Scott Tibbs
blog post
May 6th, 2005

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"With government money comes government strings"

The May 3 New York Times brings us a story regarding law schools demanding the "right" to exclude military recruiters in protest of the "don't ask, don't tell" policy implemented during the Clinton Administration.

Here is the problem with law schools that wish to exclude military recruiters: "With government money comes government strings." While these law schools want to exclude recruiters, they are more than happy to accept government money. Do they really think that the federal government would give them grants without expecting anything in return?

It is perfectly reasonable for the federal government to require that military recruiters have access to colleges, universities or law schools that take government money. If an institution of higher learning believes the government's policy on homosexuals in the military is "bigoted", they are free to refuse government money.

But some Leftists don't see it that way. They claim it is "unconstitutional" to withhold federal money from schools that do not give access to military recruiters. They are wrong. There is no free speech or freedom of association issue here. The federal government is simply attaching conditions to the awarding of federal money.

No organization or individual has a "right" to money confiscated from taxpayers. It's just that simple.

Update: May 06, 2005

More thoughts on government money & strings

I hope that if my post above does anything, it convinces wavering conservatives to have some serious second thoughts about government-issued vouchers for independent schools and the President's plan to give government money to faith-based charities.

When you accept money from the government, you must realize that you cannot expect the government won't want something in return. As the cliché goes, "there is no free lunch." Today, it might be some graduation standards, but tomorrow it might be a demand that there is no Bible class or chapel services to protect the mythical "wall of separation between church and state". Just ask the private charities here in Bloomington, Indiana who now must pay their employees a "living wage" if government money comes with government strings.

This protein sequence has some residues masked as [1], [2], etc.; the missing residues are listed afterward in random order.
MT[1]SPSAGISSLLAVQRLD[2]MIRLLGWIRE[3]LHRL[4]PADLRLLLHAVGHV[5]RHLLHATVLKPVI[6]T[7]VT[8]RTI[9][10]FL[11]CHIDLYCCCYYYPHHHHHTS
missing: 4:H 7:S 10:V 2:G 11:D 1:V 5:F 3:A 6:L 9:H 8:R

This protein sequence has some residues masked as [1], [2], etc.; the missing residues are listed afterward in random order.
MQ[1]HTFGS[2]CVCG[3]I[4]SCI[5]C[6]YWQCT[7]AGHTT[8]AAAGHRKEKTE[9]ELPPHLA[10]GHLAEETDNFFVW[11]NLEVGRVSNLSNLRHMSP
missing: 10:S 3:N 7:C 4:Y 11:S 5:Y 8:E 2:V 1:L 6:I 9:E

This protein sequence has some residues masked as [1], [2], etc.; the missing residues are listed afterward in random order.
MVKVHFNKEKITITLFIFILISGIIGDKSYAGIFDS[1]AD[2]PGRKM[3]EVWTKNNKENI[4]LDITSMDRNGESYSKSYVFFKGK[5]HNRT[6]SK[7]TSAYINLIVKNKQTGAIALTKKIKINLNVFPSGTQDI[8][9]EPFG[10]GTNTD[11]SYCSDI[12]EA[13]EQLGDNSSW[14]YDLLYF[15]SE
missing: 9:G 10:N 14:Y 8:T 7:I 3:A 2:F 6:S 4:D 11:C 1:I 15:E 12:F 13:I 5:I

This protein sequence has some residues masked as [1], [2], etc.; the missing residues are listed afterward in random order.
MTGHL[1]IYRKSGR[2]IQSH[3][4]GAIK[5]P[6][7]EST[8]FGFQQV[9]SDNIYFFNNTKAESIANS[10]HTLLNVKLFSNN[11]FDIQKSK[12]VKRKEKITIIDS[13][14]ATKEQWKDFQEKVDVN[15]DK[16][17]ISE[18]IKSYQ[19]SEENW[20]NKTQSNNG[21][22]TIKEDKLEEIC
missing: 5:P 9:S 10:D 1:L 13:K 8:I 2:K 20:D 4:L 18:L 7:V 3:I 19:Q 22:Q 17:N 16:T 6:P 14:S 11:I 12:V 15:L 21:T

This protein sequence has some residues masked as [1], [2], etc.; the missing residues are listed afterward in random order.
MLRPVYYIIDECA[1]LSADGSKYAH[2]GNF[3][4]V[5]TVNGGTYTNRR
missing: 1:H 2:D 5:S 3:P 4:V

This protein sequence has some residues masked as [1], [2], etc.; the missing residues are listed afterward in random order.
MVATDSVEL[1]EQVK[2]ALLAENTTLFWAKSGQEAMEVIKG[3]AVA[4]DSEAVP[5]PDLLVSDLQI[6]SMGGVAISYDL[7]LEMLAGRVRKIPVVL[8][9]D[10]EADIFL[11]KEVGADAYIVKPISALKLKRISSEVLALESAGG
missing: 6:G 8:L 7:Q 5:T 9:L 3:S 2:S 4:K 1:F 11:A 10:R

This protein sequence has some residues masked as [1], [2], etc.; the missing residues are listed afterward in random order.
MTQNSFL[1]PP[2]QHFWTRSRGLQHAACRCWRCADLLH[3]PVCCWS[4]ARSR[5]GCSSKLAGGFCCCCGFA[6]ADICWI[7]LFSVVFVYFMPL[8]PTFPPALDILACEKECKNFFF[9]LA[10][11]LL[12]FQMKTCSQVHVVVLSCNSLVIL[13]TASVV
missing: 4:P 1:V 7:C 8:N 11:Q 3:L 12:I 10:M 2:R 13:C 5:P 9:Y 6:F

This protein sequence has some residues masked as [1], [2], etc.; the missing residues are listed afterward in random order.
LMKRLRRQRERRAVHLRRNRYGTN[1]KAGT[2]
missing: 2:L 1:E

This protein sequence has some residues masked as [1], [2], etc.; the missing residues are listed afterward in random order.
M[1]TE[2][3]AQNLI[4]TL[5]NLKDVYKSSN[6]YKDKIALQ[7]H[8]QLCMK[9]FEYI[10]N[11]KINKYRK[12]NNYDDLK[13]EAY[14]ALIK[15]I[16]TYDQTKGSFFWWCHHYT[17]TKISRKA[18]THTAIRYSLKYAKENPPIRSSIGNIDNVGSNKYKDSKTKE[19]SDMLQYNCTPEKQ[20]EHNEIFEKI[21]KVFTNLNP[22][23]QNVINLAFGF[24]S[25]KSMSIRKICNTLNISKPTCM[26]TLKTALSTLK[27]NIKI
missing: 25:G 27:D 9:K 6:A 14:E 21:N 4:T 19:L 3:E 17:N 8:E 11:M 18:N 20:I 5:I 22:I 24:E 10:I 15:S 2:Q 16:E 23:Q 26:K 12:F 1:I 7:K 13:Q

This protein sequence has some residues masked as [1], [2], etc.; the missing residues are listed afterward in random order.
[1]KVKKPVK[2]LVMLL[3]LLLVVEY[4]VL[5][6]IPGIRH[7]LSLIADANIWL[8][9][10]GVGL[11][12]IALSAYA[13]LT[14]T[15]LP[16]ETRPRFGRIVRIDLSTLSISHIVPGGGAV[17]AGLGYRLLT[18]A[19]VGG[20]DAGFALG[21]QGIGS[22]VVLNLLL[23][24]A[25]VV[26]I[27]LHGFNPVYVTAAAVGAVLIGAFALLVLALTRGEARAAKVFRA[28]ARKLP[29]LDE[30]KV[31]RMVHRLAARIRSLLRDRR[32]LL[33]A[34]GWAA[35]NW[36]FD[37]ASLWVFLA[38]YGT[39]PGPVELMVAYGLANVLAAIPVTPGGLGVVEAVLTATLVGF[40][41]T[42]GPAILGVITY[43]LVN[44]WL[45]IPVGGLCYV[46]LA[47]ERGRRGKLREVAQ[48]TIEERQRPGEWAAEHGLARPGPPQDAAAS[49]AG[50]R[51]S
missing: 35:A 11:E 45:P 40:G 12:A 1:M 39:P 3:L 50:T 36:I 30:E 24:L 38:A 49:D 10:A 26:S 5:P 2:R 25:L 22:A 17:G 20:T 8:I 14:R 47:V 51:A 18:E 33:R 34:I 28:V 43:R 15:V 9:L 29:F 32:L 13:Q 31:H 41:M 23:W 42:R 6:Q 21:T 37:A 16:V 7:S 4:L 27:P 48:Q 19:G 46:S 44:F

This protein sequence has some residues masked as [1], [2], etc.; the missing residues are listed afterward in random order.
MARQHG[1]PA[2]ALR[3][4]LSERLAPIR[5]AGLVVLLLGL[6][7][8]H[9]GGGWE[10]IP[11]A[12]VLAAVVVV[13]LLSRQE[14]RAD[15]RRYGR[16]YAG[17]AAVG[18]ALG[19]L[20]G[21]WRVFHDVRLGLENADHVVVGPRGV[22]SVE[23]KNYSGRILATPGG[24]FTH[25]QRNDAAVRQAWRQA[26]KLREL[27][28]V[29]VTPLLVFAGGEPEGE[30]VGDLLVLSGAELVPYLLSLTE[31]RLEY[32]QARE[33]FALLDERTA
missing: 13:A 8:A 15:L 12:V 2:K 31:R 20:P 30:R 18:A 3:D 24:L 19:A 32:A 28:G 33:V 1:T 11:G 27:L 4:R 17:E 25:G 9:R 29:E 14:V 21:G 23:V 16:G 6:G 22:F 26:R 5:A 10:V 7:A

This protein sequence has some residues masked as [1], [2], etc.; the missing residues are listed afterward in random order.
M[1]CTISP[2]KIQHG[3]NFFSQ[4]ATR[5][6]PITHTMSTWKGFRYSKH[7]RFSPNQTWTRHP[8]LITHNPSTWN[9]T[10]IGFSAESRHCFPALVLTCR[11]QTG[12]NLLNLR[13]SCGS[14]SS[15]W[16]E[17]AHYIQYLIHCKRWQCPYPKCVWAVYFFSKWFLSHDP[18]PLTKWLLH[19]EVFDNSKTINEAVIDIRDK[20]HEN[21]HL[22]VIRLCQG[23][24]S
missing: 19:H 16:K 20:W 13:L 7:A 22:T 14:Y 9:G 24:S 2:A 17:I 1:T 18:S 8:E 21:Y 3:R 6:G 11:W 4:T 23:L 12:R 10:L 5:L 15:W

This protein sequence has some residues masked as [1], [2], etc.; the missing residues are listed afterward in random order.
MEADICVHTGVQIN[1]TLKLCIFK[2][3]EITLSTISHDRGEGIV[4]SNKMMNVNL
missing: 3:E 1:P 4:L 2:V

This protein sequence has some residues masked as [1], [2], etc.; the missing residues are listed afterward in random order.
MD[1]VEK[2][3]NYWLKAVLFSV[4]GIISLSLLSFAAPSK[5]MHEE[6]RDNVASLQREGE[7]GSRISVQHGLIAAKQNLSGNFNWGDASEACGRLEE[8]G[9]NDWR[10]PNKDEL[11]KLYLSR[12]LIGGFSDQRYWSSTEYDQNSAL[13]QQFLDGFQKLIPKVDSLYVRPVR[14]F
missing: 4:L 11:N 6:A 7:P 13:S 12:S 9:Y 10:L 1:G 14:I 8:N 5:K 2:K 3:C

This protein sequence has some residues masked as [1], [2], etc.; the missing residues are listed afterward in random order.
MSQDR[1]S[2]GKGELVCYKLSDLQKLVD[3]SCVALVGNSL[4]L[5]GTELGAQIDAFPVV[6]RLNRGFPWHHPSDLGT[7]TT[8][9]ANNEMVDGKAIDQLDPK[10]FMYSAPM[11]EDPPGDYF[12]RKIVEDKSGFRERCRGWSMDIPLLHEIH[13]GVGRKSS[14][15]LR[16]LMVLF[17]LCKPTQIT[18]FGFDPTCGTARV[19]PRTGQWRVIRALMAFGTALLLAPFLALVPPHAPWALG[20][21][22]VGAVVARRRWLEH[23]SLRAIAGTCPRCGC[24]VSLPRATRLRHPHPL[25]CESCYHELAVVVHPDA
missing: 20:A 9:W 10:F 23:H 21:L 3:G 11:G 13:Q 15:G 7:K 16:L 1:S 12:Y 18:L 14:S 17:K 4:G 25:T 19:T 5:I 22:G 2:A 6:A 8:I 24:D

If supporters of Christian schools vouchers or faith-based charities want to make sure those schools and charities have the resources they need, they should open their checkbooks. They could also establish a 501(c)3 charitable organization to funnel donations to Christian schools and/or give tuition assistance to families who cannot afford a Christian education. Relying on the government for funding does not liberate you to do more. It makes you a slave to the whims of elected officials and public opinion.

As to the law schools' complaint: if you are so concerned about your freedom of association "rights" being violated, do not accept government money. In a time of war, should we expect the federal government to blindly fund schools that refuse to allow the military to recruit military lawyers? This is a national security interest.

No one would expect that a private business would continue to donate to a university or law school that denies that business the ability to recruit students. Why, then, do we expect the same out of the federal government? If a law school wishes to deny military recruiters access to campus, I fully support their right to do so. They should not, however, expect to be financially rewarded for taking that position.